Staunton, May 19 – Valeriya Novodvorskaya and Galina Starovoitova, the symbols of Russian liberalism after the death of Academician Andrey Sakharov, would have been 65 and 69 this week were they still alive. But tragically, Yevgeny Ikhlov writes, the two who shared a birthday passed from the scene when it became “completely clear that their mission had failed.”
Starovoitova was killed when Russian political life had been transformed into something horrific, the Moscow commentator say, and Novodvorskaya died when “free and sovereign Russia had become ever more fascist and aggressive. They thus should be remembered not only for what they did but for what their deaths mean (kasparov.ru/material.php?id=5559FF3621941).
Despite all their differences, the two began their political careers at almost exactly the same time. In February 1988, Starovoitova, a Moscow ethnographer, declared her support for the Armenians of Karabakh and became “a heroine of the Armenian people” much in the same way that General Grigorenko had become a hero of the Crimean Tatars.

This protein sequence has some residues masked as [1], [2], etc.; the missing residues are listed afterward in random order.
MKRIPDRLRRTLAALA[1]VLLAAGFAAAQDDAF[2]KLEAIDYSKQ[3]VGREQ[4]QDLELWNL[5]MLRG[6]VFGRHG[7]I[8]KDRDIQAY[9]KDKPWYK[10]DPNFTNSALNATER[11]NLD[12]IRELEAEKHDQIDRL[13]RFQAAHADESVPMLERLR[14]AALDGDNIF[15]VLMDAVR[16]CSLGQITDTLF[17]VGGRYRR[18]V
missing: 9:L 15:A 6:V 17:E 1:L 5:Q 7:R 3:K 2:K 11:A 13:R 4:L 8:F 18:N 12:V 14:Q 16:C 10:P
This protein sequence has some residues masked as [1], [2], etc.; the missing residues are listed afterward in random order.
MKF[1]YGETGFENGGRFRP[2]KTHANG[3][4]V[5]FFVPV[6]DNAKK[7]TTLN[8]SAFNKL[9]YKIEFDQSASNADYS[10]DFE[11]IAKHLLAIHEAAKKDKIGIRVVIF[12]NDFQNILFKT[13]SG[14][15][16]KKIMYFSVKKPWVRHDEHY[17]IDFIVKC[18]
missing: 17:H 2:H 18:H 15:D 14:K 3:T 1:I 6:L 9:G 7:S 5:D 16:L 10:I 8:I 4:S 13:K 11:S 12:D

Less than three months later, Novodvorskaya, a Soviet dissident, pushed Sergey Grigoryants to create a poly-ideological opposition party, the Democratic Union, which, as Ikhlov points out, was “to become the incubator of a multi-party Russian democracy. Not surprisingly, the powers that be were not happy with either of them.
Ikhlov concludes that Starovoitova and Novodvorskaya “symbolized the two poles of Russian liberalism and Russian Westernism.” Indeed, “after the death of Academician Sakharov, it was precisely they who carried forward the two banners of democratic intellectual militance. And they fell, without laying down their arms. Each in her own battle.”